By Naomi Broderick
No one can see into the future, but we can prepare for all eventualities. Living in unsure times as we do, safety and foresight top the “to do” lists. Living in a home equipped with a state of the art security system such as those offered by ADT Billings, Montana, makes us feel securer in regards to unwanted guests, but we also have to be prepared to face catastrophes like severe weather conditions, terrorist attacks, war and any number of other things that can lead to Armageddon. That is why the methods of preserving food and storing it in a way to give it a longer shelf life is becoming more and more important.
Seeking new methods and technologies and having ready-made freeze dried food options, has let us forget about our ancestors. They didn’t have a refrigerator or a freezer, they didn’t have electric stoves to do their canning; they didn’t always have canning jars either. Yet they managed to travel across this immense country by horse and wagon, through festering heat and bone-chilling cold, without starving. I think it’s time to find out how they did it and how we can adapt some of their very efficient methods in our modern times. After all, if we are forced to start over, our so carefully horded supplies will only last for a limited amount of time. Then what? We are going to have to be savvy to survive.
When herding cattle across the plains, cowboys were surrounded by “fresh meat”, but it wasn’t meant for their consumption. They had trail cooks following them with the chuck wagon. Trail cooks were feeding hardworking, hungry men, the type you don’t want to upset with unsubstantial grub. Without refrigeration, there are not a lot of preservation options for the long haul. Drying was the best method. Some cooks mixed dried beef, grease, chile peppers and salt together and then formed them into stackable bricks. This was a great way to keep meat from spoiling and it was easy to rehydrate them in water. They used this concoction to make savory, hot stews, adding beans or rice as fillers. This is an easy method for conserving a meal and is easy to portion and to prepare.
If the worst-case scenario comes to pass, you won’t be able to rely on your oven or electric dehydrator. However, you can use mother-nature to help you accomplish the task at hand. To dehydrate meat, it’s important to cut it into very thin strips. The thinner you cut the meat, the better it will dry. For the next step you can go two ways here:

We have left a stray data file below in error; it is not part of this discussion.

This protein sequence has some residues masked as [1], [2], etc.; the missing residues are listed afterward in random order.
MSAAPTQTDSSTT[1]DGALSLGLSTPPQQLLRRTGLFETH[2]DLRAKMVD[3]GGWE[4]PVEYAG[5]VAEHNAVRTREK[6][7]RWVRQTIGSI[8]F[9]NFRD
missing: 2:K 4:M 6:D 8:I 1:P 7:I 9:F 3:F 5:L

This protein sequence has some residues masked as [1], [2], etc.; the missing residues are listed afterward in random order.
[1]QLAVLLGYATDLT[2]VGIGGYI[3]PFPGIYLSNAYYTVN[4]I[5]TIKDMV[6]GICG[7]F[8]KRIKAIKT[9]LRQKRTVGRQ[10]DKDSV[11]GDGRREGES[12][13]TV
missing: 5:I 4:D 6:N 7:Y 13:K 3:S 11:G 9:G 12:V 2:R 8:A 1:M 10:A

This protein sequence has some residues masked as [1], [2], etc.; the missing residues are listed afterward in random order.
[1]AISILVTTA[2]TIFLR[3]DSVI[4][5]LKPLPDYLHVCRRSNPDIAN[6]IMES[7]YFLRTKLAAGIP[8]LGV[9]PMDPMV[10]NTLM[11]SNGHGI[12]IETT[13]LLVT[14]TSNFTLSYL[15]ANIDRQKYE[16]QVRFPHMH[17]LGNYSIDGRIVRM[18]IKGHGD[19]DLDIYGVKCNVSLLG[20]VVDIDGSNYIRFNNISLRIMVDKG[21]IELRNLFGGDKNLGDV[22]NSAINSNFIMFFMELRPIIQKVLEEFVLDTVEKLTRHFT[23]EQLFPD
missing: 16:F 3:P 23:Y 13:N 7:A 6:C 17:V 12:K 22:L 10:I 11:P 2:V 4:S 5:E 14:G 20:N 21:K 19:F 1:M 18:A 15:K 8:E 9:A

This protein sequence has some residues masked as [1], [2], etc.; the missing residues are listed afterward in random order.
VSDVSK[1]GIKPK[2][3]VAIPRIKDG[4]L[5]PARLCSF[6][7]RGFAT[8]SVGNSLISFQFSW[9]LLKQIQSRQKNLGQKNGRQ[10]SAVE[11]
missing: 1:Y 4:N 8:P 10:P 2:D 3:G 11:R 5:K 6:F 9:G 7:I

A) If you still have salt, rub the salt into the meat strips, this will help preserve it longer, or
B) If you’ve run out of salt, leave the strips as they are and continue with the process
Thread a sewing needle with thin string, best is fishing line. Using the needle, thread the meat onto the fishing line, leaving at least 1” spaces between the slices, and plenty of room on both ends. Make sure you choose a dry, well ventilated spot to hang the meat for drying. Since the meat, (and any other food you plan on drying) will attract insects. Make a protective cover, using mosquito net, to protect your food from insects. The net should not touch the meat, because that would allow the flies to land and lay their eggs on the exposed food. The meat is ready when it is brittle to the touch. The cooler and darker the place where you store the dried meat, the longer it will be preserved. Avoid sunny areas.
Fruits like apples, pears and peaches are best cut into wedges or rings, with skin, and strung up on the line, just as the meat was. The procedure is the same. The smaller the wedges or rings, the faster the drying process will be completed.
Peas and beans are best dried spread out on a flat surface and exposed to the sun. Turning them over every few days will make for easier and evener drying.
The best storage containers for your dried goods are cloth bags. You can easily make these out of cheesecloth. This way they don’t collect humidity, because they can “breathe” through the bag and insects will have a harder time getting in. Hanging the bags in an aerated, dry area will also help avoid the forming of mold or condensation, extending the shelf-life.
These are just a few examples of old food preservation methods you can apply in an emergency. There are many more and they are definitely worth looking up. Another great source of information is talking to your seniors. Some of our grandparents have seen tough times and had to make due with very little. Pick their brains, they’ll enjoy the company and you’ll learn more than you might think.
B.W. Richardson said: ”Preserve and treat food as you would your body, remembering that in time food will be your body.”